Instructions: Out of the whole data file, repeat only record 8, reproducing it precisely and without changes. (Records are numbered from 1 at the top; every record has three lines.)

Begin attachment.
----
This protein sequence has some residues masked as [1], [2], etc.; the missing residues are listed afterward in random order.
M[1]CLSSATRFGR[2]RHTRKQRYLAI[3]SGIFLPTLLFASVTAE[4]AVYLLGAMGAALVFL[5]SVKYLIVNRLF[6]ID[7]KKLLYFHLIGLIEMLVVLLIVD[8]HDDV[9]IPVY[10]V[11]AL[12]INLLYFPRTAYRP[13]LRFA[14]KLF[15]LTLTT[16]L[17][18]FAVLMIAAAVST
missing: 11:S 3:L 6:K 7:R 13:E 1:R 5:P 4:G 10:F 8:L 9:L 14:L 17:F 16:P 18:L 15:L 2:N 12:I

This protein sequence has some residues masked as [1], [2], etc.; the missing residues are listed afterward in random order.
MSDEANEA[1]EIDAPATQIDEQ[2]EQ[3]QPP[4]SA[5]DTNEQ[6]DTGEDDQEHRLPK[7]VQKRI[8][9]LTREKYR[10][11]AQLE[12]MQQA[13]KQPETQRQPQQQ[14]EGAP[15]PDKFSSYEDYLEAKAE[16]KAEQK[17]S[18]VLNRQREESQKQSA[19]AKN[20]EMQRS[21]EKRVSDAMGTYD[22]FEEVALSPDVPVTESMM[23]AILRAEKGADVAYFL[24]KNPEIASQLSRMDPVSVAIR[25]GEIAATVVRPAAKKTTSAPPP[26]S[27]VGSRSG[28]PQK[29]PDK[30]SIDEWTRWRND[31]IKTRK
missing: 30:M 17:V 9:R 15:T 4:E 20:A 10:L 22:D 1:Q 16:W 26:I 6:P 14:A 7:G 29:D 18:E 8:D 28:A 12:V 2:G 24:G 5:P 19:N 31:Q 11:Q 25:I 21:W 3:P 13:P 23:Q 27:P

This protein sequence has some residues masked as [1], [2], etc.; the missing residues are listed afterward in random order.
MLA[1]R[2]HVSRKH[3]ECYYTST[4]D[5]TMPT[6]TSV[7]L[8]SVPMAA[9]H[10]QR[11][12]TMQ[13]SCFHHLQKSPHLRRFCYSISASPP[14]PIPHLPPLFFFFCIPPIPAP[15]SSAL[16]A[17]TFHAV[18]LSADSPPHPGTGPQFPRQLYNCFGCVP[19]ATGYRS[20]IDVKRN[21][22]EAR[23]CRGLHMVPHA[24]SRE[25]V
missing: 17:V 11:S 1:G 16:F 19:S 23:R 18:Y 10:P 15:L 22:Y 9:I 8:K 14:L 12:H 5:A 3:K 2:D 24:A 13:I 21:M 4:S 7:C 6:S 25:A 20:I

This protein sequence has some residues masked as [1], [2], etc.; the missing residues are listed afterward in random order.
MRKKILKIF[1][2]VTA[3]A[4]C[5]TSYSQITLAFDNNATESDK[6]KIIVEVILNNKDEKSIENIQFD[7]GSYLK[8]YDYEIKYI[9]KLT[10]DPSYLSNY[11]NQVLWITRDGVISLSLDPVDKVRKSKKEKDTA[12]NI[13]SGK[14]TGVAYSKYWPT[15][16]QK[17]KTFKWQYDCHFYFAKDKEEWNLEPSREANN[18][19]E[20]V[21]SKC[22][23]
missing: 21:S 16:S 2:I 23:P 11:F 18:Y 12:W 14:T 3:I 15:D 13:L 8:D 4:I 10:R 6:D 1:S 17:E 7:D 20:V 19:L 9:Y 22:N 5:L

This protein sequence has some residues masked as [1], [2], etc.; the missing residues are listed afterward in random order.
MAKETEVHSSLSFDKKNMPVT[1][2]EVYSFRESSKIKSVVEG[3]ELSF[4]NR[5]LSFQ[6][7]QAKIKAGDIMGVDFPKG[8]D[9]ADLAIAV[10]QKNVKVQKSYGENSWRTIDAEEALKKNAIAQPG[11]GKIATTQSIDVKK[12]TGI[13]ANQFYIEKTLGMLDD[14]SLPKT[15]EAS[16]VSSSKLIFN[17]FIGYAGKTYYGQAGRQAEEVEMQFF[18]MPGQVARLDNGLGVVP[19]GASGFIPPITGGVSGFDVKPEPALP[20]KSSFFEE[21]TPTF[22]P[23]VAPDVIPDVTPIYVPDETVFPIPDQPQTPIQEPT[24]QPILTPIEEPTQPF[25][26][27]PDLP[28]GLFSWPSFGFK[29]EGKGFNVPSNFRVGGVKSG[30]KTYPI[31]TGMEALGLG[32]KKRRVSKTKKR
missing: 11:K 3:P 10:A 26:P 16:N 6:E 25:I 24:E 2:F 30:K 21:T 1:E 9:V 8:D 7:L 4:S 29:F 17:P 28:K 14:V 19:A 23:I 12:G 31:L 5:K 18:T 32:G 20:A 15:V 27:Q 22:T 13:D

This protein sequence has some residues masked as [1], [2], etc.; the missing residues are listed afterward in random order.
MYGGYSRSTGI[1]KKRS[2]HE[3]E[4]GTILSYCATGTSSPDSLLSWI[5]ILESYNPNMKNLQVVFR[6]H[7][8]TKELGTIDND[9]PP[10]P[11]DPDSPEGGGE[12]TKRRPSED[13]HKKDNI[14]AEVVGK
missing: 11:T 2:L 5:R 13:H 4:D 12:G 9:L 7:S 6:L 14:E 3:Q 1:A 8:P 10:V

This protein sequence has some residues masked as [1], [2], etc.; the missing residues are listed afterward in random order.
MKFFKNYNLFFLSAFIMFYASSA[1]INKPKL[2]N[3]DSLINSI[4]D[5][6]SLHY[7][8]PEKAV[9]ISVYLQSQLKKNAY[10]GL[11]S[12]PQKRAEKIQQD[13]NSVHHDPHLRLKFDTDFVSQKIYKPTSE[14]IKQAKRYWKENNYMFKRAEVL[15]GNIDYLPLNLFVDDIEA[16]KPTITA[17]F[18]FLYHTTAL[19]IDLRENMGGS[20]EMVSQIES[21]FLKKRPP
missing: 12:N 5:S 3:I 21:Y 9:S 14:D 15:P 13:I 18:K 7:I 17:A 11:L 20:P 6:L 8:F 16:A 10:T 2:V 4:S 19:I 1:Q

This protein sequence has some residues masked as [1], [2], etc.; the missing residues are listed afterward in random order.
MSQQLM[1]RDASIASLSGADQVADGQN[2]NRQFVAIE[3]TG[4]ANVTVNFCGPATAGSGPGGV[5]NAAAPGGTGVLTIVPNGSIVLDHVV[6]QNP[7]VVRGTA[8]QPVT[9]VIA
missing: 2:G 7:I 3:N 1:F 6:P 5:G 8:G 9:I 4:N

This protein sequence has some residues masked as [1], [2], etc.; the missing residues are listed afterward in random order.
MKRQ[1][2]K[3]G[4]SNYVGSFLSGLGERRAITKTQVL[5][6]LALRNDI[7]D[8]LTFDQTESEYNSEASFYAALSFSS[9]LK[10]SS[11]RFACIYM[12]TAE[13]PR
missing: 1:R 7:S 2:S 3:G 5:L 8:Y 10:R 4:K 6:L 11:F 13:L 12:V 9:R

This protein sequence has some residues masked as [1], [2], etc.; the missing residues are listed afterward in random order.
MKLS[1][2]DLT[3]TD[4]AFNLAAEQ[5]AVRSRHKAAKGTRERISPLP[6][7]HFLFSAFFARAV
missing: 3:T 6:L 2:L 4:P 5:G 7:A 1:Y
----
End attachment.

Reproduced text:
This protein sequence has some residues masked as [1], [2], etc.; the missing residues are listed afterward in random order.
MSQQLM[1]RDASIASLSGADQVADGQN[2]NRQFVAIE[3]TG[4]ANVTVNFCGPATAGSGPGGV[5]NAAAPGGTGVLTIVPNGSIVLDHVV[6]QNP[7]VVRGTA[8]QPVT[9]VIA
missing: 2:G 7:I 3:N 1:F 6:P 5:G 8:G 9:I 4:N